Morris residents will have a chance to show their appreciation for the city's long-serving fire chief on Saturday.
From 1 to 3 p.m., the Morris Fire and Ambulance Protection District will hold an open house to celebrate the retirement of Chief Bob Coleman at Station 2, 2301 Ashton Road.
Tracey Steffes, the current assistant fire chief who will take on Coleman's title July 1, said the event is going to be low-key, with cake and refreshments and a chance to informally meet with Coleman. At 2 p.m., attendees will be able to make brief remarks to Coleman in front of the group.
"If people want to come out and see the firehouse and thank Chief Coleman for his years of service and have some cake (they can)," Steffes said. "It's kind of a busy day around town."
Coleman, who has worked for the department for 52 years, with 35 of those as chief, said he's looking forward to the open house and seeing staff and community members.
"I've had a very good career with the fire protection district and a very good cooperation with the trustees who run the fire department and the people that make up the fire department, the firefighters themselves," he said. "They've made me what I am — without them I couldn't have done it."
Coleman has seen a lot of changes over his career, from joining emergency medical services, to working to requiring that all firefighters to be state-certified. While the highlights are numerous, Coleman said working to increase the level of education firefighters receive has been particularly close to his heart.
He played an important role in establishing the Chief Shabbona Firefighter's Association, and in recent years worked to bring a fire service program to the Grundy Area Vocational Center. Additionally, he has also served on the Joliet Junior College's fire science board for more than 30 years.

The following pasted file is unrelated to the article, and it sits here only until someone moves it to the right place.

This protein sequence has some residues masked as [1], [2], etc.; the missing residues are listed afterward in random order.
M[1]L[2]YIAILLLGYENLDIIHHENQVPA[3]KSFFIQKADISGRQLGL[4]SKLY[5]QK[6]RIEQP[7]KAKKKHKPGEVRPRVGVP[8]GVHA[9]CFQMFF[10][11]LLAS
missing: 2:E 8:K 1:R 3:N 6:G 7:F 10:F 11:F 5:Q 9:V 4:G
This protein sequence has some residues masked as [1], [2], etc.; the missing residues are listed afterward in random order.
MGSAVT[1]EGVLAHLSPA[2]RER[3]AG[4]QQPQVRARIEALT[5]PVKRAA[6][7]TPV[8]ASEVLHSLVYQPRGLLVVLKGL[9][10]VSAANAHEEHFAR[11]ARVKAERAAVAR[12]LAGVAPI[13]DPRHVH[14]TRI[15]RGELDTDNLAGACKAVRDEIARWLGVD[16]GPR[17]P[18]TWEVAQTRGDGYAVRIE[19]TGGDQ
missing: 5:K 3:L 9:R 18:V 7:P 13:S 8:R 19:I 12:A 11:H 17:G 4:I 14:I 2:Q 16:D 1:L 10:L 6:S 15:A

"I really have been totally involved (in education), and I totally believe in it," he said. "Get these people educated so they can do a better job for their community — it's probably the number one priority."
He said the work he has done as chief would not have been possible without the people surrounding him, however. He said the support from the community and the department's trustees has made a difference.
"It's been my honor to be a member of the fire department and also be the fire chief for the community," he said. "Not everybody gets that chance. It's a big responsibility and it's a big job."
After retirement, Coleman plans to continue working in a part-time capacity with the city of Morris as fire marshal and emergency medical services coordinator. Beyond the part-time job, he said the future is wide open.
"I'm going to have free time," he said. "I don't have any set plans."
He does know one thing, however — retirement will not take him away from the community.
"I'm going to stay in the Morris area," he said. "It's been my home. I was born here and I'm going to remain here."